What to Do After your Budget Takes a Hit

What to Do After your Budget Takes a Hit

Budgets are some of the most useful financial tools you’ll ever use. However, not every budget will work as well as you might like it to. Sometimes, even if you start with the best of intentions, you could end up spending more than you expected one month. Unfortunately, if you do end up busting your budget, then you’re going to need to spend some time and effort bouncing back.

The good news is that we all make mistakes sometimes, and as long as you’re willing to learn from what happened and move on, then you’re already on the right track. Here’s everything you need to know about recovering when your budget takes a hit.

Step 1: Look for Ways to Rearrange your Budget

Some budgeting issues are tougher to handle than others. If you’ve spent a little more than you meant to on entertainment this month, then you might be able to balance things out again by looking for places you can reduce your spend elsewhere. For instance, you could lower the amount you spend on food and drink by buying more products that don’t have a fancy brand name attached to them.

Alternatively, you could find out whether it’s possible to cut the costs of petrol and diesel for a month by walking to the locations you want to visit instead of driving everywhere. Pinching the pennies in a variety of different categories can help you get back on track in no time.

Step 2: Use a Loan or Your Emergency Fund

Perhaps the biggest issue involved with over-spending on your budget is that you end up with no cash left over to pay for the bills and expenses that you know you can’t put off. If you’ve already spent everything you earned this month, and your wages aren’t due for another week or so, then you need to find some money somewhere to pay for what you need.

One option is to use an emergency fund. If you’ve been careful with your cash up until now, then you might have saved something aside for a rainy day. However, if you weren’t able to save any extra aside for “just in case” expenses, your best option will probably be to look for a loan. At least that way you can spread paying what you owe back over a certain period, rather than scrambling to find a chunk of cash all at once.

Step 3: Adjust your Ongoing Spending

If you’ve been forced to take out a loan so you can deal with the expenses that you can’t cover after you’ve broken your budget, then you’ll need to adjust your spending going forward. This will be the only way you can make sure that you know you can afford your repayments. However, even if you didn’t take out a loan, it could be a good idea to adjust your spending and place extra cash aside for “just in case” costs.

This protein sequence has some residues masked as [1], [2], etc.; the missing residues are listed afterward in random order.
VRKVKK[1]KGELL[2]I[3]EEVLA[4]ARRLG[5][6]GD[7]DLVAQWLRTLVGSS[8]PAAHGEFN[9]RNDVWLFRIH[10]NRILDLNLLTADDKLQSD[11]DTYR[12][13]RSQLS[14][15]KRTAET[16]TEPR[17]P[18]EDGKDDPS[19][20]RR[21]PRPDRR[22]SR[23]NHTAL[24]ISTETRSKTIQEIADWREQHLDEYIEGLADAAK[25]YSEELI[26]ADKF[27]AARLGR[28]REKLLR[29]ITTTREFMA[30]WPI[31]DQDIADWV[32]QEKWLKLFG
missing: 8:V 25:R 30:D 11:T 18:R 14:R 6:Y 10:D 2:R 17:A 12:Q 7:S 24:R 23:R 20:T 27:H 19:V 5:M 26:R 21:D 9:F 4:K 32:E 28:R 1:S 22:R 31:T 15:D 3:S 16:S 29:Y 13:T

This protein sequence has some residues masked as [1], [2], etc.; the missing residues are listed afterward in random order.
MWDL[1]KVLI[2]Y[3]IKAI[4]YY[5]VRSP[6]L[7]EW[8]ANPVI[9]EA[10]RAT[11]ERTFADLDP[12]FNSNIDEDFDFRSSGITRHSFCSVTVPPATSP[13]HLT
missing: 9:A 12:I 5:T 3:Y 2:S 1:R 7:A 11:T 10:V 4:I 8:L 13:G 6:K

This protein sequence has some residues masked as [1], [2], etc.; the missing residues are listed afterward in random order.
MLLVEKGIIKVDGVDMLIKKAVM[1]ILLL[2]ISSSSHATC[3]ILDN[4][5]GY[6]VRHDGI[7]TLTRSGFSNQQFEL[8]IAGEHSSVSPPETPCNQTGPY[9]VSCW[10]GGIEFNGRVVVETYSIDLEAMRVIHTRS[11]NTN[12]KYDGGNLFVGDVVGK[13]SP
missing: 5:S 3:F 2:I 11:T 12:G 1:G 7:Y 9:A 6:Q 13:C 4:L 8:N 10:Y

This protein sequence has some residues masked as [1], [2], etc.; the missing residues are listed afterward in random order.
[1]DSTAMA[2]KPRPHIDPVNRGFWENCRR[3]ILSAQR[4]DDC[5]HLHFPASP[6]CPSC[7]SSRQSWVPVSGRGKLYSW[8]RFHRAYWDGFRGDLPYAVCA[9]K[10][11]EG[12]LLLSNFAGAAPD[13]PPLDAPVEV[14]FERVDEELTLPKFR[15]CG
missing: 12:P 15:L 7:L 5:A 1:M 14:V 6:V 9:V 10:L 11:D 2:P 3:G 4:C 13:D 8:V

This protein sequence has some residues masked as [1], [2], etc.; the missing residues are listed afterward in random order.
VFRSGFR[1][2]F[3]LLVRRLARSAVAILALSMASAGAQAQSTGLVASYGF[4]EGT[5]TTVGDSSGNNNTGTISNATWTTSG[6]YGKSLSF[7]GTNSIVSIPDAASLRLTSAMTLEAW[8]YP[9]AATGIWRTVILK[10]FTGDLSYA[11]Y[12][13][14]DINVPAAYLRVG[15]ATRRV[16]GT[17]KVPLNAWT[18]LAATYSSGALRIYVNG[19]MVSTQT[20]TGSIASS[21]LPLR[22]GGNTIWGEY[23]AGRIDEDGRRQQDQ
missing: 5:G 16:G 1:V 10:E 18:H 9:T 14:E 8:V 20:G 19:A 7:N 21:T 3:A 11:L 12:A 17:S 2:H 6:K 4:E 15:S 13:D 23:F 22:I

It’s also worth making sure you pay extra close attention to the problem areas that you deal with every month. If you know that you always spend too much when you go clothes shopping, for instance, put a strategy in place to protect yourself. Maybe you could leave the cards at home and only take the cash you know you have?

Step 4: Check your Budget is Still Realistic

If your budget ended up in trouble this month, but you’re not sure what went wrong, it might be time to look at your financial strategy and make sure it still makes sense. For instance, you might think that you can afford to spend $100 a week on lunches at work, but when it comes down to it, that could mean that you can’t afford to put any money aside for your goals or savings.

Look carefully at your budget and ask yourself whether you’re moving towards your goals, or just making ends meet each month? If you’re struggling, then it might be time for a change.

Step 5: Learn from Your Mistakes

The most important thing you can do after a budget issue is learn from what happened. Try and use the information you’ve gathered about your spending habits to avoid any slip-ups in the future. Learning from your oversights will help you to become more financially independent in the future, it will also mean that you don’t get bogged down in feeling guilty about the mistakes that you have made so far. Remember, we all make mistakes sometimes, use yours to learn and grow.

Photo credit: prentz on VisualHunt / CC BY-NC-SA


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